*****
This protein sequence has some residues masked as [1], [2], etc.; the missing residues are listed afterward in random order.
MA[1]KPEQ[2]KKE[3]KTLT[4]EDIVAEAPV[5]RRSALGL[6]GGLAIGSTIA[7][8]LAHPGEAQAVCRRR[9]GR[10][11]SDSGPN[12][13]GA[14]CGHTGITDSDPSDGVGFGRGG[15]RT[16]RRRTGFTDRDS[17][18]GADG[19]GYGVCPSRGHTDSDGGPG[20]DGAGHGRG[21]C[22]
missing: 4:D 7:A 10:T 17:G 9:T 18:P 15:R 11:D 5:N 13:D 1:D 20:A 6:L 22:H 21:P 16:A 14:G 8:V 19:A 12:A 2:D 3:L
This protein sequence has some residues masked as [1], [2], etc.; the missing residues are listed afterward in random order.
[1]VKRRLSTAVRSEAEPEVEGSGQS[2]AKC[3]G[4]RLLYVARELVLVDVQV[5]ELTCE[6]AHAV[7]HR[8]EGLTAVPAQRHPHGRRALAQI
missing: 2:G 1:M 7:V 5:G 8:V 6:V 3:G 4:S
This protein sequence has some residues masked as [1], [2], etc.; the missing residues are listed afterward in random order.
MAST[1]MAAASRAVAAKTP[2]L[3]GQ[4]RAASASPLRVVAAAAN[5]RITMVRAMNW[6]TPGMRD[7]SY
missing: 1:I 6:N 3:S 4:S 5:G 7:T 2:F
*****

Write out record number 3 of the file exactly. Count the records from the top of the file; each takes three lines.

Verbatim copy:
This protein sequence has some residues masked as [1], [2], etc.; the missing residues are listed afterward in random order.
MAST[1]MAAASRAVAAKTP[2]L[3]GQ[4]RAASASPLRVVAAAAN[5]RITMVRAMNW[6]TPGMRD[7]SY
missing: 1:I 6:N 3:S 4:S 5:G 7:T 2:F